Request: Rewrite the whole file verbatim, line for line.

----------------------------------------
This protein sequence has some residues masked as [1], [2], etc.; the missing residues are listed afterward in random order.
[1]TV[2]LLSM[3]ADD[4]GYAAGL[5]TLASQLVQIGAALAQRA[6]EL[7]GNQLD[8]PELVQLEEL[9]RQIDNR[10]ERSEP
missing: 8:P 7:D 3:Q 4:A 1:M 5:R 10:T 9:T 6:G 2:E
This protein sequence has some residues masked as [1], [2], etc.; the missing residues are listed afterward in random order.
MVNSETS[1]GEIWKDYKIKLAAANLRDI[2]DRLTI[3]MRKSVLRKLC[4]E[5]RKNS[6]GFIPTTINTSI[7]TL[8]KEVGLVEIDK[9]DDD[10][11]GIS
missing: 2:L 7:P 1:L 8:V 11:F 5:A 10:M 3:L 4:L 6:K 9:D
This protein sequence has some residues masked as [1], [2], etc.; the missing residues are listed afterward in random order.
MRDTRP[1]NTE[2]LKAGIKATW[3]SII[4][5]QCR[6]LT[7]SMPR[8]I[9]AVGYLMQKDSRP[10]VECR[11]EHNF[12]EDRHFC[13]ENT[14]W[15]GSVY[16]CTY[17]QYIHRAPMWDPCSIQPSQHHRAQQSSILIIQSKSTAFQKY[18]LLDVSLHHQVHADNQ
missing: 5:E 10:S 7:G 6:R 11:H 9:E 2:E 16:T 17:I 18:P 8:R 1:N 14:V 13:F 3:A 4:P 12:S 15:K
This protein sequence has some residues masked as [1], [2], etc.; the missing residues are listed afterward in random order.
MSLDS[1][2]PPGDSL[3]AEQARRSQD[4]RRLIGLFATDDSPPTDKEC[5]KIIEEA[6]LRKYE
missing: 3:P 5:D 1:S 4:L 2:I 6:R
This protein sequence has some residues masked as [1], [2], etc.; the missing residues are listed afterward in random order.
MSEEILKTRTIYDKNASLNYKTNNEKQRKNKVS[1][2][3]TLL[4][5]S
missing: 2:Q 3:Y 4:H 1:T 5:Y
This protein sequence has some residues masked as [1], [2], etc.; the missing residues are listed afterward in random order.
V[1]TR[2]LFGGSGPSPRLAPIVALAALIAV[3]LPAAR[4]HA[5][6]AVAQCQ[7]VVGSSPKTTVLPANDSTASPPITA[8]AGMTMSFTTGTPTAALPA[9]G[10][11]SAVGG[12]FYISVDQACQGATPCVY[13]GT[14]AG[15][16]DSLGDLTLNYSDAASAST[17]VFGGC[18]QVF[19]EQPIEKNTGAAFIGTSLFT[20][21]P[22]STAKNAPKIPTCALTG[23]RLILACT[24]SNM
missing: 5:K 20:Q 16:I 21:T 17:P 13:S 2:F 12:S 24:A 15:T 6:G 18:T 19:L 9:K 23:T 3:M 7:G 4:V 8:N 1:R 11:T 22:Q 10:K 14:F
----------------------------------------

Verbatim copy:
This protein sequence has some residues masked as [1], [2], etc.; the missing residues are listed afterward in random order.
[1]TV[2]LLSM[3]ADD[4]GYAAGL[5]TLASQLVQIGAALAQRA[6]EL[7]GNQLD[8]PELVQLEEL[9]RQIDNR[10]ERSEP
missing: 8:P 7:D 3:Q 4:A 1:M 5:R 10:T 9:T 6:G 2:E
This protein sequence has some residues masked as [1], [2], etc.; the missing residues are listed afterward in random order.
MVNSETS[1]GEIWKDYKIKLAAANLRDI[2]DRLTI[3]MRKSVLRKLC[4]E[5]RKNS[6]GFIPTTINTSI[7]TL[8]KEVGLVEIDK[9]DDD[10][11]GIS
missing: 2:L 7:P 1:L 8:V 11:F 5:A 10:M 3:L 4:L 6:K 9:D
This protein sequence has some residues masked as [1], [2], etc.; the missing residues are listed afterward in random order.
MRDTRP[1]NTE[2]LKAGIKATW[3]SII[4][5]QCR[6]LT[7]SMPR[8]I[9]AVGYLMQKDSRP[10]VECR[11]EHNF[12]EDRHFC[13]ENT[14]W[15]GSVY[16]CTY[17]QYIHRAPMWDPCSIQPSQHHRAQQSSILIIQSKSTAFQKY[18]LLDVSLHHQVHADNQ
missing: 5:E 10:S 7:G 6:R 11:H 9:E 2:E 16:T 17:I 18:P 8:R 1:N 14:V 13:F 3:A 4:P 12:S 15:K
This protein sequence has some residues masked as [1], [2], etc.; the missing residues are listed afterward in random order.
MSLDS[1][2]PPGDSL[3]AEQARRSQD[4]RRLIGLFATDDSPPTDKEC[5]KIIEEA[6]LRKYE
missing: 3:P 5:D 1:S 4:L 2:I 6:R
This protein sequence has some residues masked as [1], [2], etc.; the missing residues are listed afterward in random order.
MSEEILKTRTIYDKNASLNYKTNNEKQRKNKVS[1][2][3]TLL[4][5]S
missing: 2:Q 3:Y 4:H 1:T 5:Y
This protein sequence has some residues masked as [1], [2], etc.; the missing residues are listed afterward in random order.
V[1]TR[2]LFGGSGPSPRLAPIVALAALIAV[3]LPAAR[4]HA[5][6]AVAQCQ[7]VVGSSPKTTVLPANDSTASPPITA[8]AGMTMSFTTGTPTAALPA[9]G[10][11]SAVGG[12]FYISVDQACQGATPCVY[13]GT[14]AG[15][16]DSLGDLTLNYSDAASAST[17]VFGGC[18]QVF[19]EQPIEKNTGAAFIGTSLFT[20][21]P[22]STAKNAPKIPTCALTG[23]RLILACT[24]SNM
missing: 5:K 20:Q 16:I 21:T 17:P 13:S 2:F 12:S 24:A 15:T 6:G 18:T 19:L 9:K 23:T 3:M 7:G 4:V 8:N 1:R 11:T 22:Q 10:K 14:F